It is not just fatherlessness, the two economists write. A key factor is that single parents — disproportionately female — are “more limited in the amount of time they can devote to child care activities.” If, then, “boys are more responsive to parental inputs (or the absence thereof) than are girls, it is possible that the gender gradient in behavioral and academic development could be magnified in single-parent households.” They cite a study demonstrating that single mothers “report feeling more emotionally distant from their sons and engage in disciplinary action such as spanking more frequently with their sons. These disparities in parenting are largely absent from dual parent homes.”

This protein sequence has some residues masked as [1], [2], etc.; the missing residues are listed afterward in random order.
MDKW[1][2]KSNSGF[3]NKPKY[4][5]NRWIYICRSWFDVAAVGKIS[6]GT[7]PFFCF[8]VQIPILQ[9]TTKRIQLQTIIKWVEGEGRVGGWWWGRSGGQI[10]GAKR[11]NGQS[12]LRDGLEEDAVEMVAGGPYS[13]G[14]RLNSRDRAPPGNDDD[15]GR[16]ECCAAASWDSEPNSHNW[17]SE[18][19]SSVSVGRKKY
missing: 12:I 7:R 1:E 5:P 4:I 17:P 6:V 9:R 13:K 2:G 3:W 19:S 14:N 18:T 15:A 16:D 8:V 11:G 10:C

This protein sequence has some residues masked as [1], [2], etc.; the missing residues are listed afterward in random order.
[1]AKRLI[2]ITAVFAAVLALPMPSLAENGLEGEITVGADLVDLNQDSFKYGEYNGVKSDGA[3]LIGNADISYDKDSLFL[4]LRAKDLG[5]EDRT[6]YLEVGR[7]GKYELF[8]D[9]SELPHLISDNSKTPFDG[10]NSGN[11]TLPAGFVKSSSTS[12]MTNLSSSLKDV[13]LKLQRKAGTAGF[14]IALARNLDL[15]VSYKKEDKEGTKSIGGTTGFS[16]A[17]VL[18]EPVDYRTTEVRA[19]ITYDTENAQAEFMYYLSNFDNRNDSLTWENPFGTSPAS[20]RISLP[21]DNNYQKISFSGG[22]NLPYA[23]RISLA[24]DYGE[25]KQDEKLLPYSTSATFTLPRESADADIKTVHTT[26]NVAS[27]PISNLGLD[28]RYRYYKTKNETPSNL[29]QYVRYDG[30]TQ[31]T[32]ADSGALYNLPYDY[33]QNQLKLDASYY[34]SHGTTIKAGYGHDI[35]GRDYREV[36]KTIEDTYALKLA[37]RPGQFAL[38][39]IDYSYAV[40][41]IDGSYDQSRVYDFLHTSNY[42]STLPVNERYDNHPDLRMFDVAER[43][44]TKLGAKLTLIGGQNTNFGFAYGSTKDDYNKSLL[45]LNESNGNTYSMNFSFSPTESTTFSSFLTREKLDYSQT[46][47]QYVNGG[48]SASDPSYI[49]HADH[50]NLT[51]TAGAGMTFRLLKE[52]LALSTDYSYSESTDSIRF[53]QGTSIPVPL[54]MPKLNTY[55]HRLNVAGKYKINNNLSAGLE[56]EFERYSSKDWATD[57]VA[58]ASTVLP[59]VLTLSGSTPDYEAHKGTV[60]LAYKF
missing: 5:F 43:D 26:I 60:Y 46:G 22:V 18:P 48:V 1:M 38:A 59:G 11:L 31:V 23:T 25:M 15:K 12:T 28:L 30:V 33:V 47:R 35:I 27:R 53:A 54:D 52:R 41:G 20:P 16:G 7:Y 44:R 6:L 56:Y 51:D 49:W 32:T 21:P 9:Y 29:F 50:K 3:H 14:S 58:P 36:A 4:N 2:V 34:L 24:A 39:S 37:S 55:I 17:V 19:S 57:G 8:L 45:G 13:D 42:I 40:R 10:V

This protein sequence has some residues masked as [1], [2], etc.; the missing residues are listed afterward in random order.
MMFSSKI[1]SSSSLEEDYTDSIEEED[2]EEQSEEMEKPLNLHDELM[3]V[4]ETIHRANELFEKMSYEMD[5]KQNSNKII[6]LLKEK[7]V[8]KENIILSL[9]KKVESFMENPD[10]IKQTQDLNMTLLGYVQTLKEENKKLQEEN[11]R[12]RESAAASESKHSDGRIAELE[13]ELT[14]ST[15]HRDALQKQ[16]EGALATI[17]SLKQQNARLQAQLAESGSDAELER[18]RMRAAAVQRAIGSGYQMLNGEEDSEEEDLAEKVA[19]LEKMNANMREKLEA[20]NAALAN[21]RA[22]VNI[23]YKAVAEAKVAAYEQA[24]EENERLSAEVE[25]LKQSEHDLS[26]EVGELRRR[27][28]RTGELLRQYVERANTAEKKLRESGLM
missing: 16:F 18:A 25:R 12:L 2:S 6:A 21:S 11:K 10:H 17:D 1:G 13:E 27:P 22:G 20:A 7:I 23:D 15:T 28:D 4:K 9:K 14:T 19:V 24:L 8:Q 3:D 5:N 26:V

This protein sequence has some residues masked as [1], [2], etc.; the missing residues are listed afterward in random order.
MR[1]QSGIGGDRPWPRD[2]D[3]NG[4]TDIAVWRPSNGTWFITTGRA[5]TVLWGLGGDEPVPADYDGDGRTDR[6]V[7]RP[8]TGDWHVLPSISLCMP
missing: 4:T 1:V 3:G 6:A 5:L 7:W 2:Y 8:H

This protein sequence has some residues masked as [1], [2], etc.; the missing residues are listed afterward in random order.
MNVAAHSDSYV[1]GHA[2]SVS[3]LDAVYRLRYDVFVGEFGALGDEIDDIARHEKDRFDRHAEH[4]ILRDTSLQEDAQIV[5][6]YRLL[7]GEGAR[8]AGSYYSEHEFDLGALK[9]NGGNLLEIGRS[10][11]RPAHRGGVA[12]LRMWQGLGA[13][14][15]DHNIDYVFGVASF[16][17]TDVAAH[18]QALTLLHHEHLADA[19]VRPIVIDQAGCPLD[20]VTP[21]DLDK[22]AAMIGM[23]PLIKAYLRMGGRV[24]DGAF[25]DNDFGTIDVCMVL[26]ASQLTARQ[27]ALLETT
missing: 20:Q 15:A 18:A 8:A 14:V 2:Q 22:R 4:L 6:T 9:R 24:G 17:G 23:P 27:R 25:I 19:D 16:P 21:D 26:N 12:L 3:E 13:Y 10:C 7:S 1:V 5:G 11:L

Adam Enders, a professor of political science at the University of Louisville, sees the troubles of young white men in particular as an outcome of their partisan resentments.
“My take is that lower class white males likely have lower trust in institutions of higher education over time. This bears out in the aggregate,” he wrote, citing a Pew Research Survey.